Uncivil to the servants

Edward Case
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Now I’m the last person who would want to find myself coming to former deputy PM Dominic Raab’s defence, but if using words like “useless” and “woeful” is considered bullying, aggressive and intimidating behaviour I wouldn’t have lasted five minutes in a profession where I have just clocked up my 39th year.

When I was a reporter being swore at and shouted at wasn’t seen as bullying, it was called Wednesday. By the time I became an editor myself it was a case of, on occasion, simply not being prepared to waste precious time on a series of full sentences when one or at most two words could convey the same message without encouraging a full on conversation which wasn’t going to change my mind anyway.

This would inevitably hurt the feelings of salespeople (journos are made of far stronger stuff and we have a communication shorthand) although I was never completely sure if the problem was with my manner (they considered it rude, I called it curt) or just the word “no” which inevitably sent them into a kiddie sulk as if I had told them they couldn’t stay up late or have ice cream for supper.

Then there’s the question of whether being rude actually constitutes bullying. I’ve seen people put through some quite appalling psychological torture by senior managers using mind games designed specifically to upset, unsettle and instil fear. That’s bullying, not calling out someone’s bulls**t to their face.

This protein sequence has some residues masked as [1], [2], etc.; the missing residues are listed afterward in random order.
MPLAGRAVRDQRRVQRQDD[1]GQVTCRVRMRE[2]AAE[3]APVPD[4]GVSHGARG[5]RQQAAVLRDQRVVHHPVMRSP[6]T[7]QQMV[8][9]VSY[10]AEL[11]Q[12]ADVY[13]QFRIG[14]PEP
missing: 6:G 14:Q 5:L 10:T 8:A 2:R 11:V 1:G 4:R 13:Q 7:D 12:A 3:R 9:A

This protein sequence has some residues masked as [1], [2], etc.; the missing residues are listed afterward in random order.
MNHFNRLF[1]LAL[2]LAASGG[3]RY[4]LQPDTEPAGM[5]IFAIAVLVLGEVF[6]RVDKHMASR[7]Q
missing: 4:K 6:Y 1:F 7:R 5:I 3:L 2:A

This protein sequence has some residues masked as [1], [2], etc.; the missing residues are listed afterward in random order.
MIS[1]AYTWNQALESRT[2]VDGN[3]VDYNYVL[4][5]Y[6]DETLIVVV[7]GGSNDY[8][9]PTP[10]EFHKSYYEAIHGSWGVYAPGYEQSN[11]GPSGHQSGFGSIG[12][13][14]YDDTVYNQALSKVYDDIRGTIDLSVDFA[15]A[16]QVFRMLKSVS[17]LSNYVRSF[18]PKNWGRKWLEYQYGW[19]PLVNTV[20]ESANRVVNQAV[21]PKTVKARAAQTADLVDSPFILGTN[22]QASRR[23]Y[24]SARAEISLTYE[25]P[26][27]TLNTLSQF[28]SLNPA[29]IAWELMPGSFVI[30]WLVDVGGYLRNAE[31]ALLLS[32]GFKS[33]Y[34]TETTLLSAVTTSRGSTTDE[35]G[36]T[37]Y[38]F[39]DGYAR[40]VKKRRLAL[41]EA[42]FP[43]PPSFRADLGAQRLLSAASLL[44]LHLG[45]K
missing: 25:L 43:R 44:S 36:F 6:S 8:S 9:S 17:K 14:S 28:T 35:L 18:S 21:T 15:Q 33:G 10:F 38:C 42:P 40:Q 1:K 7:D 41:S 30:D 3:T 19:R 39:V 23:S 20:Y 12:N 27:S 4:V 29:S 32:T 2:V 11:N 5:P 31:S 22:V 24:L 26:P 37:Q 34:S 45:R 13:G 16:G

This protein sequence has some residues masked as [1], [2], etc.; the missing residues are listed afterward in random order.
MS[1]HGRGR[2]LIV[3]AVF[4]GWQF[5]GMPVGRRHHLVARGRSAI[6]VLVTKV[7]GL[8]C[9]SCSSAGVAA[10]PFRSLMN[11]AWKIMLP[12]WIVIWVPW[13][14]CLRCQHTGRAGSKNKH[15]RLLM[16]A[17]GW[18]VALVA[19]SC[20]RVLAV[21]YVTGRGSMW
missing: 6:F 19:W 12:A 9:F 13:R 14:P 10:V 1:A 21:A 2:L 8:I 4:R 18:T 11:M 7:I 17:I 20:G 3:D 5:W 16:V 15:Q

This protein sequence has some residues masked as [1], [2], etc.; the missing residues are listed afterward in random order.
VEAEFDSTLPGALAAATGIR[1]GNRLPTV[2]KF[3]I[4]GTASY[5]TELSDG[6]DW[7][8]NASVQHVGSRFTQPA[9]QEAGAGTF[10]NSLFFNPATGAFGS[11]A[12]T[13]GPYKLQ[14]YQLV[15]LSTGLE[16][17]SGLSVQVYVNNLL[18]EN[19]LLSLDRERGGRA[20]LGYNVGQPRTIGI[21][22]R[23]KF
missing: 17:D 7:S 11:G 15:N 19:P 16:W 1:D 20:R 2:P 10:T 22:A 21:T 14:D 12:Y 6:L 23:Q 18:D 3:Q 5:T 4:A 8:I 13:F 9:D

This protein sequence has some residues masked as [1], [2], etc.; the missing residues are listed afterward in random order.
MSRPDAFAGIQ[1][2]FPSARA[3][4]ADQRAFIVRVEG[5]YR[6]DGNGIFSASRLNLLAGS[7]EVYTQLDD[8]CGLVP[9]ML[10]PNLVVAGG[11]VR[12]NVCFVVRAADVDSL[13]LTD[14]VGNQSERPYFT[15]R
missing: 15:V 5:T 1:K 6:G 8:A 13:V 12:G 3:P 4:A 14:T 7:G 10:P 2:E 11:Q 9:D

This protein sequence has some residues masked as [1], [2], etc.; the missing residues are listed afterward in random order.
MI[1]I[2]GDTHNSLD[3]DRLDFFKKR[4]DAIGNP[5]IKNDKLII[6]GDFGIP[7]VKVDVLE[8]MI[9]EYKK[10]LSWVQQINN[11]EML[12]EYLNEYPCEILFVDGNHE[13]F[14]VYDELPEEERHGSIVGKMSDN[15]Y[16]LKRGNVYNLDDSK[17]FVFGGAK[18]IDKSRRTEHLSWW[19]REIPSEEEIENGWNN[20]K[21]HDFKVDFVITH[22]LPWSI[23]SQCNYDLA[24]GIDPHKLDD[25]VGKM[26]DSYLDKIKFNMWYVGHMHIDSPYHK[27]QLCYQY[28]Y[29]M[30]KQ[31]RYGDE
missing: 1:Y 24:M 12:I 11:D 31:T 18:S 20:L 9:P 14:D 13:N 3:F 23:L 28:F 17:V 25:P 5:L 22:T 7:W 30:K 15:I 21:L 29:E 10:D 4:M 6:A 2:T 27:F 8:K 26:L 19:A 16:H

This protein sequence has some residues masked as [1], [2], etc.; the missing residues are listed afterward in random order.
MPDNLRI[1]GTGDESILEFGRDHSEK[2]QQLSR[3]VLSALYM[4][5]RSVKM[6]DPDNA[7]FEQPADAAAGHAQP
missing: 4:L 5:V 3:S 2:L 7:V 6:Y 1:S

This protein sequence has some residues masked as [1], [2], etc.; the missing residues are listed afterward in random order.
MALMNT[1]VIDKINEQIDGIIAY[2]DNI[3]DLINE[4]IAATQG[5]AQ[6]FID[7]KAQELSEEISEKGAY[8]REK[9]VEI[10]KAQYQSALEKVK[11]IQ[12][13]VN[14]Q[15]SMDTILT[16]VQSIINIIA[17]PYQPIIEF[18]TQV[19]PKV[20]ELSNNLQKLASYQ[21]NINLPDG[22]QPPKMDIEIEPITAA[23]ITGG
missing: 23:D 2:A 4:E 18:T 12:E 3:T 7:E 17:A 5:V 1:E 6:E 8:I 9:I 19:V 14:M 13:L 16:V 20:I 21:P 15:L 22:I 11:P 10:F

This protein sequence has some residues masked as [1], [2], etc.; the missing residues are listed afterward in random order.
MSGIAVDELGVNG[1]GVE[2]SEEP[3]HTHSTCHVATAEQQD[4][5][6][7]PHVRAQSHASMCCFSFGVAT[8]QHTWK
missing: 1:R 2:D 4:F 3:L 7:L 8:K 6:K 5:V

Raab has not gone quietly of course, in fact the petulance level was dialled right up to 11, but rather than moan about it, these “activist civil servants with a passive aggressive manner” he speaks of should maybe just let his parting comments go and take the win.


Speaking of useless and woeful, Home Secretary Cruella Braverman came up with another couple of words this week – “compassionate” and “humanitarian” – as she defended her heinous Illegal Migration Bill after The Equality and Human Rights Commission said it puts people at risk and may be in breach of international law.

Not even the late Enoch Powell MP would have tried to sell this vile legislation in such a way, although those words weren’t really in his vocabulary.

Cruella’s idea of being compassionate and humanitarian appears to be that at least these poor sods will get a free ride in a nice aeroplane when she could just have them put back in a leaky dinghy and pointed in the general direction of Africa.

I don’t know what planet this woman is on, but it’s the same one that’s inhabited by Trump. They are both keen on another word too – “invasion”.


As I have said many times, TV advertisements can just completely wash over me. I can be bombarded with them for weeks without ever registering what they are actually selling, especially the one with that annoying woman singing “oh step into my heart, leave your cares behind”. Still no idea what that’s about.

But the purple Tango ad is a stroke of comic genius.

Stupid TV quiz answer of the week:

Celebrity Mastermind

Some woman from A Place In The Sun who I’ve never heard of:

  • Q: Which former prime minister was made Earl of Beaconsfield by Queen Victoria?
  • A: Tony Blair

Tipping Point:

  • Q: Which African river translates from the local dialect into “Great River”?
  • A: The Amazon?

Family Fortunes:

  • Q: Name a British group with both male and female members
  • A: The Spice Girls

Edward Case